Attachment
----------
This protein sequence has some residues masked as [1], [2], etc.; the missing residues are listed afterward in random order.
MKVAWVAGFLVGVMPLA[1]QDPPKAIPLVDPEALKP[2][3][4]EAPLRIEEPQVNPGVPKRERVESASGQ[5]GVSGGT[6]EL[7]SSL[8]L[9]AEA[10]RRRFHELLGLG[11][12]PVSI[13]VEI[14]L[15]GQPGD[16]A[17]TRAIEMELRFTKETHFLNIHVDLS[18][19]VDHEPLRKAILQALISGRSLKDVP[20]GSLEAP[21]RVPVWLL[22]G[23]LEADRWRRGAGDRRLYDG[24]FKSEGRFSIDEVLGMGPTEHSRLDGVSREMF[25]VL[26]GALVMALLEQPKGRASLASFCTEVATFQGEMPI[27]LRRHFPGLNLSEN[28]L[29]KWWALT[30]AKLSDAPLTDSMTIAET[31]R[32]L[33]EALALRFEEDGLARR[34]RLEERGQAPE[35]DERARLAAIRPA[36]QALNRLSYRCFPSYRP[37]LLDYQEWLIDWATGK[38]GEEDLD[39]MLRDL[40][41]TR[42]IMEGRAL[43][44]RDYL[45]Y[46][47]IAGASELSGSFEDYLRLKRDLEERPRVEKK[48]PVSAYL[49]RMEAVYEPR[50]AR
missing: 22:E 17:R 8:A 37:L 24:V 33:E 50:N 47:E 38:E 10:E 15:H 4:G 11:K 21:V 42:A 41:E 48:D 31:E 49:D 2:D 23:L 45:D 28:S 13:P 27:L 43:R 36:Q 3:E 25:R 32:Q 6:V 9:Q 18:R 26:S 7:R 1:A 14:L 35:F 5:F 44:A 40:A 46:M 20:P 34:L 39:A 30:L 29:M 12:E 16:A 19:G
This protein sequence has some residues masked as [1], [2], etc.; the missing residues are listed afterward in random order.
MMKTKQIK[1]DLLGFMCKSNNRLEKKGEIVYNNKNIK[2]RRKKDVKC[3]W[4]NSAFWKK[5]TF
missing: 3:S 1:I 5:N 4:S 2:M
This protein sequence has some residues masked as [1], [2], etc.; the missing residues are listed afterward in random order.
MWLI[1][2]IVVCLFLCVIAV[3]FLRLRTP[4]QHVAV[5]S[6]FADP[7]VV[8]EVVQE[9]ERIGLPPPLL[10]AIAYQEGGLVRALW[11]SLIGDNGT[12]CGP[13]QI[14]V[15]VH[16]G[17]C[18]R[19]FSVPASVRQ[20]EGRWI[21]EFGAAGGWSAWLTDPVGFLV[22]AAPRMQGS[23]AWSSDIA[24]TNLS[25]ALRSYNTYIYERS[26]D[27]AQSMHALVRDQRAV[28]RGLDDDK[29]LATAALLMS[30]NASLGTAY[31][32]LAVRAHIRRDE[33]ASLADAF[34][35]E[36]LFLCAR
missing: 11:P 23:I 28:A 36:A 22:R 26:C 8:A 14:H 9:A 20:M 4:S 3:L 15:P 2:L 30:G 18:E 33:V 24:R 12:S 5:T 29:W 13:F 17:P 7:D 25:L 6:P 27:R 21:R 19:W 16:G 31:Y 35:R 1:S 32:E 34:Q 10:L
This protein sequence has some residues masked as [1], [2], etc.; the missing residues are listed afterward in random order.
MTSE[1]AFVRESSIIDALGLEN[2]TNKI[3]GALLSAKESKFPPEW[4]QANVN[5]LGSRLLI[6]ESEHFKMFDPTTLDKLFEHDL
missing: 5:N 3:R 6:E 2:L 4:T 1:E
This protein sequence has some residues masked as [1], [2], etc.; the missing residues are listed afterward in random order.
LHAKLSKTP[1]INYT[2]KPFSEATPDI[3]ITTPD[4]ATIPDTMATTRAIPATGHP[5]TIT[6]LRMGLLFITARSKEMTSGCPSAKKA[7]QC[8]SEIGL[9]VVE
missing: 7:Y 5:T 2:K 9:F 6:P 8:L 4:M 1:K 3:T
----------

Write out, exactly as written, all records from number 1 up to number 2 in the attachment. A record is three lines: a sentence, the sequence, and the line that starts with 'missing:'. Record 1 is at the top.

This protein sequence has some residues masked as [1], [2], etc.; the missing residues are listed afterward in random order.
MKVAWVAGFLVGVMPLA[1]QDPPKAIPLVDPEALKP[2][3][4]EAPLRIEEPQVNPGVPKRERVESASGQ[5]GVSGGT[6]EL[7]SSL[8]L[9]AEA[10]RRRFHELLGLG[11][12]PVSI[13]VEI[14]L[15]GQPGD[16]A[17]TRAIEMELRFTKETHFLNIHVDLS[18][19]VDHEPLRKAILQALISGRSLKDVP[20]GSLEAP[21]RVPVWLL[22]G[23]LEADRWRRGAGDRRLYDG[24]FKSEGRFSIDEVLGMGPTEHSRLDGVSREMF[25]VL[26]GALVMALLEQPKGRASLASFCTEVATFQGEMPI[27]LRRHFPGLNLSEN[28]L[29]KWWALT[30]AKLSDAPLTDSMTIAET[31]R[32]L[33]EALALRFEEDGLARR[34]RLEERGQAPE[35]DERARLAAIRPA[36]QALNRLSYRCFPSYRP[37]LLDYQEWLIDWATGK[38]GEEDLD[39]MLRDL[40][41]TR[42]IMEGRAL[43][44]RDYL[45]Y[46][47]IAGASELSGSFEDYLRLKRDLEERPRVEKK[48]PVSAYL[49]RMEAVYEPR[50]AR
missing: 22:E 17:R 8:A 37:L 24:V 33:E 50:N 47:E 38:E 10:E 15:H 4:G 11:K 21:V 42:A 41:E 48:D 31:E 49:D 2:D 23:L 45:D 28:S 13:P 27:L 43:R 36:Q 3:E 25:R 32:Q 6:V 9:Q 18:R 26:S 7:R 1:A 14:L 35:F 5:F 44:A 40:A 46:M 20:P 34:L 39:A 30:L 29:M 12:E 16:A 19:G
This protein sequence has some residues masked as [1], [2], etc.; the missing residues are listed afterward in random order.
MMKTKQIK[1]DLLGFMCKSNNRLEKKGEIVYNNKNIK[2]RRKKDVKC[3]W[4]NSAFWKK[5]TF
missing: 3:S 1:I 5:N 4:S 2:M